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Friday Bread Basket 6/18/21
No Knead Need Edition
Before we dive into this week’s bread basket:
Tomorrow is June 19th, or Juneteenth, the day that commemorates the end of slavery in the United States, which makes now an excellent moment to start watching Netflix’s new miniseries High on the Hog if you haven’t already.
The series—based upon a book of the same name by the great food scholar and cookbook author Jessica B. Harris, and hosted by Whetstone Magazine founder and EIC Stephen Satterfield—clearly shows how American food is deeply entwined with the history of slavery in this country and how many of the foods we consider American are really African American. It’s a wonderful, groundbreaking series, and I cannot recommend it highly enough. It will open your eyes and make you hungry in equal measure.
Help Fortify our Regional Grain Economy: Contact the USDA
If you are a fan of fresh flour—or even flour in general, which should be all of you—I have a request to make: Please add your voice to the USDA’s current request for comments regarding America’s Supply Chains. The open comment period ends on 6/21, so there are only a few days remaining to do so.
Nan Kohler, the owner of LA-based mill Grist and Toll, shared a letter she wrote to the USDA, and outlined how others could help support the cause:
HERE’S WHAT YOU CAN DO:
–If you are a farmer, miller or baker in any part of the country, please feel free to copy and paste anything from my letter and make it your own, or simply post a comment in support of mine.
–If you are a consumer or home baker, please post a comment in support of my letter and tell the USDA why you support regional grain efforts.
–Specifically if you live in California, please also call out Monica Spiller’s public comment. Monica (http://www.wholegrainconnection.org) created a 10 page pdf outlining grain handling and milling objectives for our state.
The whole process just takes a minute, especially if you want to just write in support of Nan’s articulate and thorough appeal, so I hope you can find the time!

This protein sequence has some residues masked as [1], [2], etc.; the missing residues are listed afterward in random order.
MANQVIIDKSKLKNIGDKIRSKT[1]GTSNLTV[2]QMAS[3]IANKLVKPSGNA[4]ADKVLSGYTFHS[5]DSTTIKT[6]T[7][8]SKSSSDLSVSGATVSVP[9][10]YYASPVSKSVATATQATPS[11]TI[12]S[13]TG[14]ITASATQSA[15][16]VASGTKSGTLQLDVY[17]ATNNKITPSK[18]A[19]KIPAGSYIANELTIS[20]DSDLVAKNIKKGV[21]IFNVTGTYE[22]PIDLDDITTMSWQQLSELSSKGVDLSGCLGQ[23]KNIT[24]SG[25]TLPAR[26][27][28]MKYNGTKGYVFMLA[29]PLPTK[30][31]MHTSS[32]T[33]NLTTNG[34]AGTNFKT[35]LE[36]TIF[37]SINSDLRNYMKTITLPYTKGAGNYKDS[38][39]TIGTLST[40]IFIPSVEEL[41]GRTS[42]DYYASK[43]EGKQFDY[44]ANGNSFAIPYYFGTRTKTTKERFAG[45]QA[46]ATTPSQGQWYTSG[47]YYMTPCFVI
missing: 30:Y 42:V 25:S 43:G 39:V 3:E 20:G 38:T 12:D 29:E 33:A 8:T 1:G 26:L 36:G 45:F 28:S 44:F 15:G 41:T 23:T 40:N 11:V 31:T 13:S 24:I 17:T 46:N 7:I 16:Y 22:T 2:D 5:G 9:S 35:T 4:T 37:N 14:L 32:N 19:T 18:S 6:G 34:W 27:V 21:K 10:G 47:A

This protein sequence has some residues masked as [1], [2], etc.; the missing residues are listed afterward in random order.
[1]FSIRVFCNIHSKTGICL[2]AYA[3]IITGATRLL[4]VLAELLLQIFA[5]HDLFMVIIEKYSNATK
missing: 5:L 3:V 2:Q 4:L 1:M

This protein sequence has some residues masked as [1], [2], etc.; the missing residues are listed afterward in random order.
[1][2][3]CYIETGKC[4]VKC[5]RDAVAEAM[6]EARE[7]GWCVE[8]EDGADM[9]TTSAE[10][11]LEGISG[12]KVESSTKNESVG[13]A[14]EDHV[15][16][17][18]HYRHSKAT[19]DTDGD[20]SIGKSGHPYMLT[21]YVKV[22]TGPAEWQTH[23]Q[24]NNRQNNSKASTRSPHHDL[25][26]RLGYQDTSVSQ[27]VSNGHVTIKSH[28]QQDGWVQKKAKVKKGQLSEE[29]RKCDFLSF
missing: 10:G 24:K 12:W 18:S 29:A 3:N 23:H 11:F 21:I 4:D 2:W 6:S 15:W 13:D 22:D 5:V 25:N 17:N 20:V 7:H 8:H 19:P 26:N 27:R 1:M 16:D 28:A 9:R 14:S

The Unsung Women of No-Knead Bread
My pal Dayna Evans just dropped an Eater profile of Suzanne Dunaway, the little-known author of the book No Need to Knead: Handmade Italian Breads in 90 Minutes, which was first published in 1999, some seven years before Jim Lahey (with the help of Mark Bittman) published his “revolutionary” recipe for no-knead bread in the NYT. About a month ago, Lahey’s recipe got a makeover by J. Kenji López-Alt in the Times, but once again Dunaway’s contribution was erased from the history of the technique. As Dayna writes:
Last month, likely fueled by more than a year of people getting into making bread at home, Times cooking writer J. Kenji López-Alt revisited the 2006 recipe, tweaking some of Lahey’s techniques, emphasizing how “hugely influential” the no-knead method was. In the story, Peter Reinhart, author of The Bread Baker’s Apprentice, told López-Alt that Lahey’s “genius was in incorporating and modernizing a few different old techniques known to bakers” but the most important development was the name. Lahey concurred: “Mark gave it the no-knead name,” Lahey told the Times. “I thought it was a mistake — it’s just ancient bread made before fears and electricity — but he’s the writer so we went with it.”
“Soon, home bakers and professionals began iterating on the process,” López-Alt wrote. A section of López-Alt’s story was titled, “No Need to Knead.”
While it’s clear that Dunaway and not Lahey deserves the credit for bringing this approach to bread baking into modern public view, the earliest known version of a no-knead recipe actually dates to 1943, in the book Your Daily Bread, by British author Doris Grant, yet another woman not given proper credit for her contribution to bread baking history.
Also from Dayna, This Masterpiece
I put strawberries and cheddar cheese in this bread as a bit dedicated to the movie Ratatouille but joke’s on me because it is so extremely good I’m gonna do it again 🍓🧀
That’s it for this week’s bread basket. Have a peaceful weekend, everyone!